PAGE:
By Ben Dolan
Much of the Secure Act 2.0 provides those saving for retirement, and those sponsoring retirement plans, with greater flexibility regarding saving/contributing and the tax impact of doing so (e.g. creation of Roth SIMPLE Accounts). Not so with changes to Catch-Up Contributions for High Wage Earners.
Currently, if you’re age 50 or older, you can make catch-up contributions to your retirement accounts. For example, in 2023, those under 50 years old can contribute $22,500 to their 401(k), while those over 50 can contribute $30,000, given the allowable catch-up contribution of $7,500. Depending on the employee selection, catch-up contributions are either pre-tax or Roth.
Starting in 2024, those who are eligible for catch-up contributions in 401(k), 403(b) and 457(b) plans with wages above $145,000 for the preceding calendar year must allocate their catch-up contributions to the Roth portion of their plan. Note, this provision does not apply to catch-up contributions to IRAs and SIMPLE IRAs (which allow for $1,000 and $3,500 in catch-up contributions, respectively, in 2023). Note that the rule applies to those with wages over $145,000 but would not necessarily apply to business owners with income above $145,000 (would apply only if their wages are above $145,000).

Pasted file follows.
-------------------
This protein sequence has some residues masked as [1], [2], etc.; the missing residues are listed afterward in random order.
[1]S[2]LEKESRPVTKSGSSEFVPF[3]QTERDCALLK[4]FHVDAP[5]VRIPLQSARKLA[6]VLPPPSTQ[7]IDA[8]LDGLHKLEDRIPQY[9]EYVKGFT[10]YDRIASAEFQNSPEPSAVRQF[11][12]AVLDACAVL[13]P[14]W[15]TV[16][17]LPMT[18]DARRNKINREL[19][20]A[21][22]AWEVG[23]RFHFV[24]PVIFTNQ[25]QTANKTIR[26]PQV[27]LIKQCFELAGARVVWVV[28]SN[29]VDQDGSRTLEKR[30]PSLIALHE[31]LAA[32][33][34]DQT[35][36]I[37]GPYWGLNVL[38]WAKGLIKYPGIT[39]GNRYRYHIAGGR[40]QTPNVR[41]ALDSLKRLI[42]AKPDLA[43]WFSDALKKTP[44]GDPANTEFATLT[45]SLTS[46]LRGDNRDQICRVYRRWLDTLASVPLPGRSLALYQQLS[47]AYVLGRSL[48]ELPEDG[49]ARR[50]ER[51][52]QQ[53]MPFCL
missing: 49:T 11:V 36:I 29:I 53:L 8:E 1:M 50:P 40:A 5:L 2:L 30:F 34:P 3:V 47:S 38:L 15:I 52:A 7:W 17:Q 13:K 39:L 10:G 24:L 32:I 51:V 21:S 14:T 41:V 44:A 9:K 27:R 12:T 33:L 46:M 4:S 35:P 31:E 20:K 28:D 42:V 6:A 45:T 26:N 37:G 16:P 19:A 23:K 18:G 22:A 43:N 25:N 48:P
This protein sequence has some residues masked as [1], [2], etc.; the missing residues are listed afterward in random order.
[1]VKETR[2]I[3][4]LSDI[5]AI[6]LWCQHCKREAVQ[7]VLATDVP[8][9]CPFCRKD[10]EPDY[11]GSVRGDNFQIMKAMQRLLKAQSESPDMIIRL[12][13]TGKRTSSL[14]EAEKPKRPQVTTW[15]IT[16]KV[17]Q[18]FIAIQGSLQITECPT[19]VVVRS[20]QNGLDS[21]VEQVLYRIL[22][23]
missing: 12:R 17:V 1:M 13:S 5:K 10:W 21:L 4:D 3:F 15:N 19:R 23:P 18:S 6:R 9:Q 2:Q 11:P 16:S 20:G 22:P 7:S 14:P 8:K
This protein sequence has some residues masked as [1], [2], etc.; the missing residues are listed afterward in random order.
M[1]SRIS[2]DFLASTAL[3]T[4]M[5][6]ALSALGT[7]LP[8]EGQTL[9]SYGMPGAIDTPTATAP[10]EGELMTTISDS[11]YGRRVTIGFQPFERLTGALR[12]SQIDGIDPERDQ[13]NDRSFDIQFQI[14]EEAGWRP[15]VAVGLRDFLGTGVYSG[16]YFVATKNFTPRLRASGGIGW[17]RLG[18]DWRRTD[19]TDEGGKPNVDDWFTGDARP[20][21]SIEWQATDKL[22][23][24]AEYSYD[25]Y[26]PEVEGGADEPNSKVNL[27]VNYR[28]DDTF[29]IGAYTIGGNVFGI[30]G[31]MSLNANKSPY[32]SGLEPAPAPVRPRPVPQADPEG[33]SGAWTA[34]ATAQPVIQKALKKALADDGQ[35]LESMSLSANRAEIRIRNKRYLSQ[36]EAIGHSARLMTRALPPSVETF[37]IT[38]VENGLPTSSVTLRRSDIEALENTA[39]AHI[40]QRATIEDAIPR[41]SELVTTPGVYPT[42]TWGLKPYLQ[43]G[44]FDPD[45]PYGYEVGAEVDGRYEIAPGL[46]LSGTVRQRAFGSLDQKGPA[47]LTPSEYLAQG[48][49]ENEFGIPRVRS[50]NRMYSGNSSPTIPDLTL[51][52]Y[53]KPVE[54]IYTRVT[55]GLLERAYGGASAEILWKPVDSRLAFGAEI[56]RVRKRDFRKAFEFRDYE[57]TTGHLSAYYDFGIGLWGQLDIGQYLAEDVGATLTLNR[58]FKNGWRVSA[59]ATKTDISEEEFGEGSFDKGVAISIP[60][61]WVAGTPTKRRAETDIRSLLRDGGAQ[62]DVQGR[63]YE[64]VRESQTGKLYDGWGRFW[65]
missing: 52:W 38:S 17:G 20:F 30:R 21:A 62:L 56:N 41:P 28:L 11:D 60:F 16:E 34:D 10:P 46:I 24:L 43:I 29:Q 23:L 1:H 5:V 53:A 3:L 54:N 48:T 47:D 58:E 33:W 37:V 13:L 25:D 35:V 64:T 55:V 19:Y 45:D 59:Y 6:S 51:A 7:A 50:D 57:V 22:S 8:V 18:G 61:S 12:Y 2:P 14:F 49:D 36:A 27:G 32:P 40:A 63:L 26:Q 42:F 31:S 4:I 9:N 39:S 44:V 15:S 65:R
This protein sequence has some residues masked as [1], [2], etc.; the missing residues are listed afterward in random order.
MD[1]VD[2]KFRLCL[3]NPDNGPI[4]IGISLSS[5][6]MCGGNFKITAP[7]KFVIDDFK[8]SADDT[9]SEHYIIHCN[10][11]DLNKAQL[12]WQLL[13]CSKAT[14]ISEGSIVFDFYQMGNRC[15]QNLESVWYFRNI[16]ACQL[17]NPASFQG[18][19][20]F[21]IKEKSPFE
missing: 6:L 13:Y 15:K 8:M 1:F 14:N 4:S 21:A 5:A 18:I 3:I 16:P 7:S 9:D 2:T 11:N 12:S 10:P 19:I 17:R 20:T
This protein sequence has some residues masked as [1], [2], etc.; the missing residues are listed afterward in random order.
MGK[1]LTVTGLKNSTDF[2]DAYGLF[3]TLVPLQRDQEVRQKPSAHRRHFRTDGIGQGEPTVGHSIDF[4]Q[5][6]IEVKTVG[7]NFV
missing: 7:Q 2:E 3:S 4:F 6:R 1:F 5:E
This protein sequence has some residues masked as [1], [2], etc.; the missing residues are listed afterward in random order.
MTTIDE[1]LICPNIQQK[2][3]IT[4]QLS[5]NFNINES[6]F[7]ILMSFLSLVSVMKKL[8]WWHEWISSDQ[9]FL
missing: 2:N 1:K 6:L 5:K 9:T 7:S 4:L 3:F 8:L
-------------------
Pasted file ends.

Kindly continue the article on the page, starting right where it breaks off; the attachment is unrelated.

The ability to make pre-tax catch-up contributions may arise for those changing jobs even if their wages exceeded $145,000 in the preceding year. As written, the legislation asks the employee if they earned more than $145,000 in the previous year from the employer sponsoring the plan in which they are currently enrolled. Since a job change was made, the answer would be no, and the employee could make catch-up contributions pre-tax until they answer yes in subsequent years.
More to come soon.
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